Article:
Independent Writer and Researcher
Hendri Yulius (He, him, his) is an independent writer and researcher based in Indonesia. He completed an MA by Research in Gender and Cultural Studies at the University of Sydney and Master’s in Public Policy at the National University of Singapore. His articles on gender, sexuality, and cultural politics have been published in The Jakarta Post, New Mandala, Asian Correspondent, and Indonesia at Melbourne, among others. He is currently completing a monograph on Indonesia’s queer activisms.
「 Aspirational Migration, National Attachment: Trans Mobility and National Belonging in Indonesia 」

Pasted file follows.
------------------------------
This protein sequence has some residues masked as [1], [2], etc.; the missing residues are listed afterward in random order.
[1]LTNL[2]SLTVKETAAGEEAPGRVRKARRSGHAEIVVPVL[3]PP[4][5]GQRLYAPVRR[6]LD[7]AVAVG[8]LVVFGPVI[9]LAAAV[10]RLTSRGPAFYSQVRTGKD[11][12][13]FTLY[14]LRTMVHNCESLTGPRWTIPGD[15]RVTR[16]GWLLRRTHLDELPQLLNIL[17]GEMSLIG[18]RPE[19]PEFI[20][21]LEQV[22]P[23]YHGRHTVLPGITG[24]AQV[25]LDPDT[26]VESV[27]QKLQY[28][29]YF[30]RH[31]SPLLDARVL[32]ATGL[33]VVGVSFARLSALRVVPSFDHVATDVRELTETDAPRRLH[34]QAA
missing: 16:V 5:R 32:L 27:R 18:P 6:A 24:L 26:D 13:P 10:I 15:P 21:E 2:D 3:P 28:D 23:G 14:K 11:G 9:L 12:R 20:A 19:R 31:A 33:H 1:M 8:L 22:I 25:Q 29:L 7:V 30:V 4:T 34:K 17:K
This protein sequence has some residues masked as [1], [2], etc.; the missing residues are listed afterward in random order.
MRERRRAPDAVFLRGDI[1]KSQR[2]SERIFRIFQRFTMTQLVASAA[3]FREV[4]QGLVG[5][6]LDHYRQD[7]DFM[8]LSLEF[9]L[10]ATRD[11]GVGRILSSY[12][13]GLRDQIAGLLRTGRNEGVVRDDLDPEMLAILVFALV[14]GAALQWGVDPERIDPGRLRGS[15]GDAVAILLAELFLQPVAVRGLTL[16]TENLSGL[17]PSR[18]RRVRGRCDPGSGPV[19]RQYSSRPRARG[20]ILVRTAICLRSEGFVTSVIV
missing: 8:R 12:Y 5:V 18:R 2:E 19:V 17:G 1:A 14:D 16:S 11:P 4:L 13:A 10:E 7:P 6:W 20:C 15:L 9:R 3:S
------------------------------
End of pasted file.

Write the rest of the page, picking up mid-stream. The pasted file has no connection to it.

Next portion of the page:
Popular trans narratives and representations have been deployed within the frame of “transition”, “migration”, and “movement.” Such frames largely indicate prevailing cultural understandings of trans subjectivity, which are built upon the assumption that there is always a concrete destination, in the form of embodiment and identity, that serves as the ultimate goal for trans subjects. Stories about trans travelling abroad to obtain gender affirmation surgery is not difficult to find in popular discourses. Nevertheless, critics have shown that, as access to hormone and other medical procedures for gender affirmation is unevenly distributed among trans subjects, the overemphasis on this identity-reification attainable only for middle-class (and often, white and able-bodied) trans individuals thus reflects the entanglement between trans politics, conspicuous consumption, and class-based position. Complicating the above accounts, in this paper I attempt to factor in the narrative of “national belonging and identity” into the current debates on trans mobility. Drawing on an archive of celebrity transgender stories, popular trans discourses, and multiple publications from queer activist organizations in Indonesia, I situate Indonesian transgender mobility as a form of aspirational citizenship, in which trans subjects not only seek for the improvement of their life but also reify their national value and identity, which positions “individual contribution or good deeds” (prestasi) as part of cultural values of being an Indonesian. In doing so, those trans subjects specifically demonstrate that they have worked hard to attain certain “achievement” outside their hometown or home country that allowed them to contribute to their family’s needs. At the heart of the notion of “prestasi” is not only an individual’s good deeds and family orientation, but equally important, the various ways the individual constructs the value of the self through material displays, achievements, and contributions. As such, rather than assuming and abstracting that trans mobility has always been imbricated within neoliberal-capitalist logics, I am here seeking for a more situated engagement with the questions of national identity and attachment in the face of globalization, including the allegedly globalizing neoliberal forces.